Following the introduction to the research agenda for the book and providing some introductory comments, Tsilly Dagan and Reuven Avi-Yonah respectively cover two important topics, namely an analysis of the theoretical framework and potential for cooperation and a consideration of the current international tax regime with a perspective on supranationality in the 21st century. While written before the BEPS project came to the fore, Dagan’s insightful chapter alludes to the global tendency towards cooperation at all costs and the rise of information exchange and the global forum. In short, the conclusion is that cooperation for the sake of cooperation can be counterproductive and is not to the benefit of the international tax order. Along different lines, Avi-Yonah advocates coordination between the BRICS to some extent in support of an updated international tax order. It can perhaps be said that the different perspectives, circumstances and treatment of selected tax concepts by the BRICS countries may lead to coordination rather than cooperation.

The contribution by renowned authors in the next seven chapters comprising Part II of the book provide country overviews of treaty issues and tax policies in the relevant jurisdictions. These provides the material for comparison in respect of convergent and divergent practices. Equally, the chapters each provide views as to the way ahead. There appears to develop a rough consensus that the BRICS countries can serve their unique positions as leading economies in their regions even considering the BRICS divergent practices from OECD norms. Also included in this part are chapters on Turkey and Nigeria, and a chapter on the “least developed countries” of the East African Community (which comprises Burundi, Kenya, Rwanda, Uganda and Tanzania). The value that teaching from the BRICS might offer developing countries is acknowledged as a valuable counter-example that must be studied by the least developed countries as an alternative solution to the standard rules of international taxation, most of which have been designed by and for developing countries.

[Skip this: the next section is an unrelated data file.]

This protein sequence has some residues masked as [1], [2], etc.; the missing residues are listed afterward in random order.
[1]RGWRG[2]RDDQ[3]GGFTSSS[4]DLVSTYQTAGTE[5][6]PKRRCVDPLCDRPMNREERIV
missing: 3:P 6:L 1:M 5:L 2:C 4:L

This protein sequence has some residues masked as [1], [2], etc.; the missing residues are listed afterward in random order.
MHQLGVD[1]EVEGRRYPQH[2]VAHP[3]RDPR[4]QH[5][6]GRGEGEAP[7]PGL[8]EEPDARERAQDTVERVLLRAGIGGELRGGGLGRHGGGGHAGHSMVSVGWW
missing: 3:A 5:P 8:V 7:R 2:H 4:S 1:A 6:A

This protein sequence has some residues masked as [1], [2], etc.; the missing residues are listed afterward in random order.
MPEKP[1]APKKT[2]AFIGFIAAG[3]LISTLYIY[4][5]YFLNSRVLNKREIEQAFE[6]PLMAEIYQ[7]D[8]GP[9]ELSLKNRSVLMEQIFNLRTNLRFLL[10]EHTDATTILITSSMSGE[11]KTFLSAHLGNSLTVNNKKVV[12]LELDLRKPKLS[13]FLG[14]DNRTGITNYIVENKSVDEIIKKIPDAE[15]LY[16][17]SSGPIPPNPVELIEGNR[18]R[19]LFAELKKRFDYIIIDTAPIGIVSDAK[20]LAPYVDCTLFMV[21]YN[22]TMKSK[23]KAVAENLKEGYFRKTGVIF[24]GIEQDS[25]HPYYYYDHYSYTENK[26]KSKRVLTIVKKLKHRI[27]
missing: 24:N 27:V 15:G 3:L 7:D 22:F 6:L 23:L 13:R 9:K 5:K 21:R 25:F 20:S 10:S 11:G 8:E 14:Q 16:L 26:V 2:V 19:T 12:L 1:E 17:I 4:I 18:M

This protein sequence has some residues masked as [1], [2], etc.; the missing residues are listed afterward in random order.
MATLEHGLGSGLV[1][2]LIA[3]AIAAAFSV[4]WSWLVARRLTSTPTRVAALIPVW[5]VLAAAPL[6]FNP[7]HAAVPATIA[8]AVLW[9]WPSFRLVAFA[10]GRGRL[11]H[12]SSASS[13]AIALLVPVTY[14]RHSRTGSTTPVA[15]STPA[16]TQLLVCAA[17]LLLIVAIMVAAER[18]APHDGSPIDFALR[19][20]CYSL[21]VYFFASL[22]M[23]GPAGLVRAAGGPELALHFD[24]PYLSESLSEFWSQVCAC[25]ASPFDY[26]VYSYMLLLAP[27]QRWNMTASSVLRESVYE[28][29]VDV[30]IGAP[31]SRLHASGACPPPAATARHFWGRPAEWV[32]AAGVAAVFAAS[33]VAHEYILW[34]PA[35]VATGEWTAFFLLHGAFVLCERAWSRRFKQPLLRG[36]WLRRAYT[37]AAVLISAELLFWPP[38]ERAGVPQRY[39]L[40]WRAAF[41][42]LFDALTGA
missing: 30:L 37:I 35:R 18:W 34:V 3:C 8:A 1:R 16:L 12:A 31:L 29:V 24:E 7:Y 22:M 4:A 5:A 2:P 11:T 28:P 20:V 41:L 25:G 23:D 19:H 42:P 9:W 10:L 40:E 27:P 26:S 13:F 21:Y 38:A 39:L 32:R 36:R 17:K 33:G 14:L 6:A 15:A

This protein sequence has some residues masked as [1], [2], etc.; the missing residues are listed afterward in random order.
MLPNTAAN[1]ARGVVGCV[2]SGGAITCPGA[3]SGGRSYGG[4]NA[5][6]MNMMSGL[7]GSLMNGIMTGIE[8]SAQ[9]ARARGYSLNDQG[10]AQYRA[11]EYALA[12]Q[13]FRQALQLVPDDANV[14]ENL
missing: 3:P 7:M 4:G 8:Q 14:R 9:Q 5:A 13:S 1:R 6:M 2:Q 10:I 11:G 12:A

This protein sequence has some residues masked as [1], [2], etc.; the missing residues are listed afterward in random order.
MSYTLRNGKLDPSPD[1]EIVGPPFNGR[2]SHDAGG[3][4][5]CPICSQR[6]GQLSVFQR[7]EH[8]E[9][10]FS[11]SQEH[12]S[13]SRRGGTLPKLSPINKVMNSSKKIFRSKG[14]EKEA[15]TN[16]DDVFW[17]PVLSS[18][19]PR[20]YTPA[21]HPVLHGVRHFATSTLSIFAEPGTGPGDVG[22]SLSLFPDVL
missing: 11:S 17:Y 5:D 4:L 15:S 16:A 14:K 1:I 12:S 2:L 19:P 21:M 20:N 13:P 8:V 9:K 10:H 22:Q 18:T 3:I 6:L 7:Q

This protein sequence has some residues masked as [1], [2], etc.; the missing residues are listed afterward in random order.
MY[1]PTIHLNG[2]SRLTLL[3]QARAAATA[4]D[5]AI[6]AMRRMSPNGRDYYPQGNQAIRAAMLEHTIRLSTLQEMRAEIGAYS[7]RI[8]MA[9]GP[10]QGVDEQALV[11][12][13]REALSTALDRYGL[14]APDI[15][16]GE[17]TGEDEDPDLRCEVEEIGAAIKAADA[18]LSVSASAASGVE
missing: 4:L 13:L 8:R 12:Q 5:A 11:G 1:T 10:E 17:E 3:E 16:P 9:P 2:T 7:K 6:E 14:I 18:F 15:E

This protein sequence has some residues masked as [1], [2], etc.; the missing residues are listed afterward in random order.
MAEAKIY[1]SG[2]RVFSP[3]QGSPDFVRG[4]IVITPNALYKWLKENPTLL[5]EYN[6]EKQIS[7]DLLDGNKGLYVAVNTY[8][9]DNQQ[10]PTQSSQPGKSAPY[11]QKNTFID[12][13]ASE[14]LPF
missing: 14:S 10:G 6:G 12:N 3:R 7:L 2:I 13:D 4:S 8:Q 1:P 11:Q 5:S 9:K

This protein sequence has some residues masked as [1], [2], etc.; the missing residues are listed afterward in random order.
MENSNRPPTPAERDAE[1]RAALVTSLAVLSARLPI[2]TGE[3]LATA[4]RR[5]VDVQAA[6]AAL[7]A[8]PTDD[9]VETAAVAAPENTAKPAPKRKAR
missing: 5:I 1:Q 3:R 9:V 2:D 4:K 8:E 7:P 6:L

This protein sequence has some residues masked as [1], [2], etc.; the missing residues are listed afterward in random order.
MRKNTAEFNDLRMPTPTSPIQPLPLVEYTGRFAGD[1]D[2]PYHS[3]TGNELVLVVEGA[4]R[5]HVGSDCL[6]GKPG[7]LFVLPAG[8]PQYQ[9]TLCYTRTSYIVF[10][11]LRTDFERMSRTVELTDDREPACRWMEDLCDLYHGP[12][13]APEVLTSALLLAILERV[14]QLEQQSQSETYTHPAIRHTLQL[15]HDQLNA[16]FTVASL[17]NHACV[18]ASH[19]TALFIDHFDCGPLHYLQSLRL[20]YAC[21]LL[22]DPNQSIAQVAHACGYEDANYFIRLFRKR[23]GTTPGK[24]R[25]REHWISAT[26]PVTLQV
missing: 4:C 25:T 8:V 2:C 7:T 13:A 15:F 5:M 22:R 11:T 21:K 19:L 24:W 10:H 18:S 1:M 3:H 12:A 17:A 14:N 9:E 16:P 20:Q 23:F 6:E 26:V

Following from the detailed analysis of Part II, Part III provides an overarching analysis of the BRICS as a grouping from inception to current influence to the future. Jeffrey Owens begins this part with an overview of the BRICS from their origins and further considers their current tax structures. As he correctly points out, “great care must be taken in treating the five BRICS countries as a homogeneous group, as not only do their economies differ but also their tax systems”. He points to the rise of other economies and notes that coordination and cooperation among the group has a checkered history – this despite the annual meeting of the leaders of the BRICS (2016 marked the 8th summit) and the tacking on of a meeting of the BRICS Commissioners from an administrative perspective.